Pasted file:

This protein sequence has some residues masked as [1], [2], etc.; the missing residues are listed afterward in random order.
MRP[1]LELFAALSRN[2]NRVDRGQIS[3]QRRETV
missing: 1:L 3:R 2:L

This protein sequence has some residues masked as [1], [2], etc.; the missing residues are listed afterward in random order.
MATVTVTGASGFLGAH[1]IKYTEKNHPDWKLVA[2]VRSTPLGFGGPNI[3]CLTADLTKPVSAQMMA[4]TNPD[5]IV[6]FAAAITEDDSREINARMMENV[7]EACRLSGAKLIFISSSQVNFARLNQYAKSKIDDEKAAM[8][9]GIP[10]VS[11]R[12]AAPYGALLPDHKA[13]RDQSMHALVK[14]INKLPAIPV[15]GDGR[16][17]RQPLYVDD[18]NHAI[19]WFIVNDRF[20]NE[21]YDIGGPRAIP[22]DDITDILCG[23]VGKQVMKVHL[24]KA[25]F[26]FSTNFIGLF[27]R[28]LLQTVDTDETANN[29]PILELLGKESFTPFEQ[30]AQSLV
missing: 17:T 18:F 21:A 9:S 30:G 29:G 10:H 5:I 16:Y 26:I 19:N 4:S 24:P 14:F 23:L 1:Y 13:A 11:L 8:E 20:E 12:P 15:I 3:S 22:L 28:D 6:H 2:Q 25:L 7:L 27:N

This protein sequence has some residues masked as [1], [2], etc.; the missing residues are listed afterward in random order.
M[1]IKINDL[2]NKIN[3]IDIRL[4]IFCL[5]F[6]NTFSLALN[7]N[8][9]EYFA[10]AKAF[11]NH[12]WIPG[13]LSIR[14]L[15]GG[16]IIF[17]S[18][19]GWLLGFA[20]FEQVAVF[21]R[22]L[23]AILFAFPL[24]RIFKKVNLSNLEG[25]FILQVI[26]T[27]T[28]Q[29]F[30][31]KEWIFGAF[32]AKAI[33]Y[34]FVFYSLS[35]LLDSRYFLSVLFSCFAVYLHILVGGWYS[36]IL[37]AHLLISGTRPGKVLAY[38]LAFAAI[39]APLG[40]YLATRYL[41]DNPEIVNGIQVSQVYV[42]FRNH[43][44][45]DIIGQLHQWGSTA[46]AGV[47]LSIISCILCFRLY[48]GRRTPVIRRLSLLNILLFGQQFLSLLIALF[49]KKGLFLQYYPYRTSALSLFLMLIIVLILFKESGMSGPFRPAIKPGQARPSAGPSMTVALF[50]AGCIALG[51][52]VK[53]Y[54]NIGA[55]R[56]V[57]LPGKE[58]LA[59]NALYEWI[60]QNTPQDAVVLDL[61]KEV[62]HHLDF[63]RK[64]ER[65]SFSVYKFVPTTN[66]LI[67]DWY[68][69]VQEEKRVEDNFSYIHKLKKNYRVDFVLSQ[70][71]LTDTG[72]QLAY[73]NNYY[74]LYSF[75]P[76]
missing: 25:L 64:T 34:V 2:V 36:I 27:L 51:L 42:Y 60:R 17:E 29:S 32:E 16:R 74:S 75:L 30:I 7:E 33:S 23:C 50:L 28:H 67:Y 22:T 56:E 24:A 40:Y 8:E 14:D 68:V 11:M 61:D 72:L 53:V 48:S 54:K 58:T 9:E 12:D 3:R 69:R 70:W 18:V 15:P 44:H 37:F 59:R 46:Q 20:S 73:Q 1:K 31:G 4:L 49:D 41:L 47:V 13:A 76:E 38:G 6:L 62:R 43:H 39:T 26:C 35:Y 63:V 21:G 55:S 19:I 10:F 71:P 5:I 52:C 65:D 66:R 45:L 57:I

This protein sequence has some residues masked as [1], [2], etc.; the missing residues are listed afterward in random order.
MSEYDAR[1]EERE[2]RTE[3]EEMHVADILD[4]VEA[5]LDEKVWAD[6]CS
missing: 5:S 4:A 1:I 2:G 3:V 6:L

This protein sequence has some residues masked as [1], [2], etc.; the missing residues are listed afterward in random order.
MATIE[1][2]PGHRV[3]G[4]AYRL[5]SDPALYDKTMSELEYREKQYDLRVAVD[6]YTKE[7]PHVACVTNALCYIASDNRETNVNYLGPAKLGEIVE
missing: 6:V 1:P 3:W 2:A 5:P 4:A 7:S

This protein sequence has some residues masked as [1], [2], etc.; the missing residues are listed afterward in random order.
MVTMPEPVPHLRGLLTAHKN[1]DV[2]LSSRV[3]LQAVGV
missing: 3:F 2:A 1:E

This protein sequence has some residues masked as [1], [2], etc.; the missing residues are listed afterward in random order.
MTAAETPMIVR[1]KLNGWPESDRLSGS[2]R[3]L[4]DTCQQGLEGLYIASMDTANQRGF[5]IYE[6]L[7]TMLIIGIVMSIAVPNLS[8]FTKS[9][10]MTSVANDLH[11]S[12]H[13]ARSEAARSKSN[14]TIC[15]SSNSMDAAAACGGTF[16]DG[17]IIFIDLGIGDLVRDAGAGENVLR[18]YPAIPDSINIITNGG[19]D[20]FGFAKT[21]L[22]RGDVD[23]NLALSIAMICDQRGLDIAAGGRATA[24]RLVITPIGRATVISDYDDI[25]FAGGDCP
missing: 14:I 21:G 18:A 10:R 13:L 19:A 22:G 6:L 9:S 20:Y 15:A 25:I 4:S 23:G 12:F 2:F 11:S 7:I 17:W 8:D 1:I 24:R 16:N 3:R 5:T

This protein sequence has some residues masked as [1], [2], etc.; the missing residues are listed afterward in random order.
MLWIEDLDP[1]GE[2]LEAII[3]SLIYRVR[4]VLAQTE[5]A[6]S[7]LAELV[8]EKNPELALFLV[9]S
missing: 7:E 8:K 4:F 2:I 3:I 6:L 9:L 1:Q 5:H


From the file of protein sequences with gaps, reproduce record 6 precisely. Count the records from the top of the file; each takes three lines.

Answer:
This protein sequence has some residues masked as [1], [2], etc.; the missing residues are listed afterward in random order.
MVTMPEPVPHLRGLLTAHKN[1]DV[2]LSSRV[3]LQAVGV
missing: 3:F 2:A 1:E